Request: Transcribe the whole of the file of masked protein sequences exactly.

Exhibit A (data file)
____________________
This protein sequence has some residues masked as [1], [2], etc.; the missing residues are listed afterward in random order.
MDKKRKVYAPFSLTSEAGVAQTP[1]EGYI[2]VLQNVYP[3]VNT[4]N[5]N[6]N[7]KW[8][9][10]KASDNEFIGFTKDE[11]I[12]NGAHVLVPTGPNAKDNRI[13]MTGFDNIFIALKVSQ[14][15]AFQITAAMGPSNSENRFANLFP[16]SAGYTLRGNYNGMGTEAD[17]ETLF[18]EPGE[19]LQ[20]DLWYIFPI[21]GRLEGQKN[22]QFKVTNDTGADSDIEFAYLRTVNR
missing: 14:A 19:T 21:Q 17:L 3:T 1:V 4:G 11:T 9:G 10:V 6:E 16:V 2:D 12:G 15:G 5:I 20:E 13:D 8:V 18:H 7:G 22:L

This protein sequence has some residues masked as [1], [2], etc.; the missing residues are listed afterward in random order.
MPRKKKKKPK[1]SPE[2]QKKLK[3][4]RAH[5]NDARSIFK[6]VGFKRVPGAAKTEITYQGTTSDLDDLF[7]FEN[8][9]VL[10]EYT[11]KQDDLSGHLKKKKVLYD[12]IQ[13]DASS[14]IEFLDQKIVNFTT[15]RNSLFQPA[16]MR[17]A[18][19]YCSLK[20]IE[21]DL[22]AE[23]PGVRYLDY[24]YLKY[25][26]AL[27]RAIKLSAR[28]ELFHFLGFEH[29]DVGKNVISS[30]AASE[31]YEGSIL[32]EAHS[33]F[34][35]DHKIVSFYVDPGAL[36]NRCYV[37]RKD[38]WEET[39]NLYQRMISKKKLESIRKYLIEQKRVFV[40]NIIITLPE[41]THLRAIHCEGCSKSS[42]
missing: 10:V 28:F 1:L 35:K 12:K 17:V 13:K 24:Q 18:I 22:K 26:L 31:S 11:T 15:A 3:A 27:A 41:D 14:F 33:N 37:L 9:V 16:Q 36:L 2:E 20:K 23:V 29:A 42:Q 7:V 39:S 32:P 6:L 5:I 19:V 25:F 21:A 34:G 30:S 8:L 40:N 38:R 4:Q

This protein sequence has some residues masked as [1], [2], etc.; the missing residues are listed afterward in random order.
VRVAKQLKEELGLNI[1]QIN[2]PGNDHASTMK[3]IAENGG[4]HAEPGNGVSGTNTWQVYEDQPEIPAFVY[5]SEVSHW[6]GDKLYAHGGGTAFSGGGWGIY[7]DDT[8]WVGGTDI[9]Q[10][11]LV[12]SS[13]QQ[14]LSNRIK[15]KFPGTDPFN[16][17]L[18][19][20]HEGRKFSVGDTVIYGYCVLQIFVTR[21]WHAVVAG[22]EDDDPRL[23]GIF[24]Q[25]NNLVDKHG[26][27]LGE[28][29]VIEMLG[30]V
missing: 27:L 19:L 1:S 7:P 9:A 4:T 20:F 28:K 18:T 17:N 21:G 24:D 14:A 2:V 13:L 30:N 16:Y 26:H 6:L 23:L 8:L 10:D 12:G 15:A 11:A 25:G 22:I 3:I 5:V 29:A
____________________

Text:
This protein sequence has some residues masked as [1], [2], etc.; the missing residues are listed afterward in random order.
MDKKRKVYAPFSLTSEAGVAQTP[1]EGYI[2]VLQNVYP[3]VNT[4]N[5]N[6]N[7]KW[8][9][10]KASDNEFIGFTKDE[11]I[12]NGAHVLVPTGPNAKDNRI[13]MTGFDNIFIALKVSQ[14][15]AFQITAAMGPSNSENRFANLFP[16]SAGYTLRGNYNGMGTEAD[17]ETLF[18]EPGE[19]LQ[20]DLWYIFPI[21]GRLEGQKN[22]QFKVTNDTGADSDIEFAYLRTVNR
missing: 14:A 19:T 21:Q 17:L 3:T 1:V 4:G 11:T 9:G 10:V 6:E 16:V 2:D 12:G 15:G 5:I 20:E 13:D 8:V 18:H 7:G 22:L

This protein sequence has some residues masked as [1], [2], etc.; the missing residues are listed afterward in random order.
MPRKKKKKPK[1]SPE[2]QKKLK[3][4]RAH[5]NDARSIFK[6]VGFKRVPGAAKTEITYQGTTSDLDDLF[7]FEN[8][9]VL[10]EYT[11]KQDDLSGHLKKKKVLYD[12]IQ[13]DASS[14]IEFLDQKIVNFTT[15]RNSLFQPA[16]MR[17]A[18][19]YCSLK[20]IE[21]DL[22]AE[23]PGVRYLDY[24]YLKY[25][26]AL[27]RAIKLSAR[28]ELFHFLGFEH[29]DVGKNVISS[30]AASE[31]YEGSIL[32]EAHS[33]F[34][35]DHKIVSFYVDPGAL[36]NRCYV[37]RKD[38]WEET[39]NLYQRMISKKKLESIRKYLIEQKRVFV[40]NIIITLPE[41]THLRAIHCEGCSKSS[42]
missing: 10:V 28:F 1:L 35:K 12:K 17:V 13:K 24:Q 18:I 22:K 26:L 31:S 11:T 15:A 3:A 27:A 41:D 14:F 33:N 37:L 9:V 16:Q 36:L 2:E 20:K 23:V 29:A 42:Q 7:V 39:S 32:P 6:L 5:I 19:V 25:F 21:A 34:G 30:S 8:L 40:N 38:R 4:Q

This protein sequence has some residues masked as [1], [2], etc.; the missing residues are listed afterward in random order.
VRVAKQLKEELGLNI[1]QIN[2]PGNDHASTMK[3]IAENGG[4]HAEPGNGVSGTNTWQVYEDQPEIPAFVY[5]SEVSHW[6]GDKLYAHGGGTAFSGGGWGIY[7]DDT[8]WVGGTDI[9]Q[10][11]LV[12]SS[13]QQ[14]LSNRIK[15]KFPGTDPFN[16][17]L[18][19][20]HEGRKFSVGDTVIYGYCVLQIFVTR[21]WHAVVAG[22]EDDDPRL[23]GIF[24]Q[25]NNLVDKHG[26][27]LGE[28][29]VIEMLG[30]V
missing: 27:L 19:L 1:S 7:P 9:A 4:T 20:F 28:K 18:T 17:N 21:G 24:D 14:A 2:V 13:L 30:N 16:Y 26:H 6:L 23:L 8:L 10:D 12:G 15:A 11:A 25:G 22:I 3:I 5:V 29:A